A new medical marijuana dispensary opened on U Street NW Monday. However, despite the drug’s legal status, customers in D.C. face obstacles when buying marijuana.
The drug often can’t be purchased with a credit card, and insurance companies don’t cover the cost. A total of 33 states have legalized marijuana for either recreational or medical uses, but other laws need to be passed in order to improve consumer’s access.
“It’s not the least expensive thing to purchase, so I have to carry cash. My last purchase was $95,” said former D.C. Council member and medical marijuana user Yvette Alexander. “It’s inconvenient; I would like to see the day when we can charge this like everything else, like your pharmaceutical drugs.”
A co-owner of the newly opened dispensary Capital City Care said owning a cannabis company comes with its own set of challenges because of state and federal regulations.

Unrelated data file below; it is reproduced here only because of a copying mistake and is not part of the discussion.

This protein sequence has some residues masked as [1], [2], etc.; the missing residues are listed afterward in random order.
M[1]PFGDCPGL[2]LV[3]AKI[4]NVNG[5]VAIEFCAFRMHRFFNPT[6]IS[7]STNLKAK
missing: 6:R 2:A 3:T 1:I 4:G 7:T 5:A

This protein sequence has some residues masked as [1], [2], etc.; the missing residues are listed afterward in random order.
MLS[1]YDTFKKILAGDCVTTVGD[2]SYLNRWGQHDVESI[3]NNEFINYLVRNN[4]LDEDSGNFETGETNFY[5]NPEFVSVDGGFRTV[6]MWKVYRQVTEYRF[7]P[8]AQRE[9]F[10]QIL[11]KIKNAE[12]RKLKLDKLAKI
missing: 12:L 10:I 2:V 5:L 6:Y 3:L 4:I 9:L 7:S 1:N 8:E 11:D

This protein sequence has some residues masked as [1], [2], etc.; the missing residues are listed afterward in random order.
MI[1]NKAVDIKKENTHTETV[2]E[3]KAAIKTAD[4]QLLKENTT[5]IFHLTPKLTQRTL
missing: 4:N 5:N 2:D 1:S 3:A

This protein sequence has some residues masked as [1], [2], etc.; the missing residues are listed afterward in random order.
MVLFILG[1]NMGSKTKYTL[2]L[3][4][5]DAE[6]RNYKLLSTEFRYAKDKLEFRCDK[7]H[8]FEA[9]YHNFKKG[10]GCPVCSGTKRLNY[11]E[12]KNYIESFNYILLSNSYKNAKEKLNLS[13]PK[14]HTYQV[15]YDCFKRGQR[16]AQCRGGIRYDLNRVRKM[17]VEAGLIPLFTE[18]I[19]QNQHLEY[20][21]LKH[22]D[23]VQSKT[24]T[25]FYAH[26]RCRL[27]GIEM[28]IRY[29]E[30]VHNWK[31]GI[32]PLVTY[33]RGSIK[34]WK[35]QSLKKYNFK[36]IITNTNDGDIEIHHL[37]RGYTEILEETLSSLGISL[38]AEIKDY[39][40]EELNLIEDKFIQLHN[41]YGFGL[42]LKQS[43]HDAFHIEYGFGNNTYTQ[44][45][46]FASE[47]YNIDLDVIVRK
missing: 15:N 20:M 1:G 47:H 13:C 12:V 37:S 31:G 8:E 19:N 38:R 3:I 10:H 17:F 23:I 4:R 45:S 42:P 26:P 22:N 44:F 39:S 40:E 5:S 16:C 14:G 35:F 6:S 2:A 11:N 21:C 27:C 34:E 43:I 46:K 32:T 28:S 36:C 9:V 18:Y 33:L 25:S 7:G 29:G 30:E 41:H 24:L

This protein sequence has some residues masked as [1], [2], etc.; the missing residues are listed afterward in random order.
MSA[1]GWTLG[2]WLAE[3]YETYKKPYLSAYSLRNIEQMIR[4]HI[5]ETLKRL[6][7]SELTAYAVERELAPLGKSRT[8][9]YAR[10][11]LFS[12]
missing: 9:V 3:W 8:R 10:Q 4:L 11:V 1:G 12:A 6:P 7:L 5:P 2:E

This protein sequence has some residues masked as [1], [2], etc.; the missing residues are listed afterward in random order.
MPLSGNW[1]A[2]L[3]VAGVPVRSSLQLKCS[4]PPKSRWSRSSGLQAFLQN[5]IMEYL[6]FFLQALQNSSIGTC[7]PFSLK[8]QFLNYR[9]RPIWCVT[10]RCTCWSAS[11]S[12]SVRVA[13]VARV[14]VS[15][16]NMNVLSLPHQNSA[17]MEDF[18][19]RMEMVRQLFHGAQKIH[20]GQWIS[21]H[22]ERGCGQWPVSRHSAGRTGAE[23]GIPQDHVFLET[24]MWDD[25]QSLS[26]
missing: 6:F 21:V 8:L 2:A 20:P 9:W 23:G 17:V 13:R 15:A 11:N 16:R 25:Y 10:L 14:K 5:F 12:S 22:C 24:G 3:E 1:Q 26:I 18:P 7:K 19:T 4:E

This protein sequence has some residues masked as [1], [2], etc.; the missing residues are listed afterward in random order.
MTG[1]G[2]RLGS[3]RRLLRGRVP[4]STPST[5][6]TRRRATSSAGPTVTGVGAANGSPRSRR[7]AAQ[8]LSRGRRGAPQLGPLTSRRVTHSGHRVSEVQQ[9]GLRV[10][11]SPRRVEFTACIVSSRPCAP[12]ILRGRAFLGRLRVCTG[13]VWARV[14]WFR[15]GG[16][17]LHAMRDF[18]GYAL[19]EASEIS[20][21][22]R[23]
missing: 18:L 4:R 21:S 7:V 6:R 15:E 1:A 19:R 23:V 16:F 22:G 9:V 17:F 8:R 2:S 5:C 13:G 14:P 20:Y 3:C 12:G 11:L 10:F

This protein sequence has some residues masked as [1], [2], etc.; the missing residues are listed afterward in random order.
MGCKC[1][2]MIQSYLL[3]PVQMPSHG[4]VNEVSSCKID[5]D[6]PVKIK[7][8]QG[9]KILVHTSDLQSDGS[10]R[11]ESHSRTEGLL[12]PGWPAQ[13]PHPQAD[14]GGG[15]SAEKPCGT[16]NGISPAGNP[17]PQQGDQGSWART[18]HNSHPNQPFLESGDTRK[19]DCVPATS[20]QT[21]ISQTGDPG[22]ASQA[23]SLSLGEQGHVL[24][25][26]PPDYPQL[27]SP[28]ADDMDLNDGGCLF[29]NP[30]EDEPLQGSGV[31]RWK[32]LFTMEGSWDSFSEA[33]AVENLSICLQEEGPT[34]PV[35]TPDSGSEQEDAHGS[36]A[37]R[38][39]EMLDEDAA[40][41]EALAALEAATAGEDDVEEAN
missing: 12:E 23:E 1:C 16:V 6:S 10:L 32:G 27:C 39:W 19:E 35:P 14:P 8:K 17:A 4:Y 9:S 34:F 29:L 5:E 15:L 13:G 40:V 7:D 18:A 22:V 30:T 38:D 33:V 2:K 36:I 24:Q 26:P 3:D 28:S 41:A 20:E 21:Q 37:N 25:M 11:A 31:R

“It’s the banking laws, from a federal level," George Denardo said. "So the banks are federally insured, and since this is against federal regulations most credit cards will not accept medical cannabis as a valid transaction.”
Members of Congress are talking about legislation that would allow banks to consider medical marijuana like any other legal drug. D.C. Delegate Elanor Holmes Norton said it's a bipartisan effort.
“I’m very pleased that half the Republicans voted with us on that bill, which makes me believe we can even get that bill through the Senate,” Holmes Norton said.
Before Congress takes action, businesses have to find ways around credit card bans from banks. One company with marijuana dispensaries in 15 states launched its own credit card for purchasing weed.
It has only been approved in a few states, but the company hopes to expand to other states soon.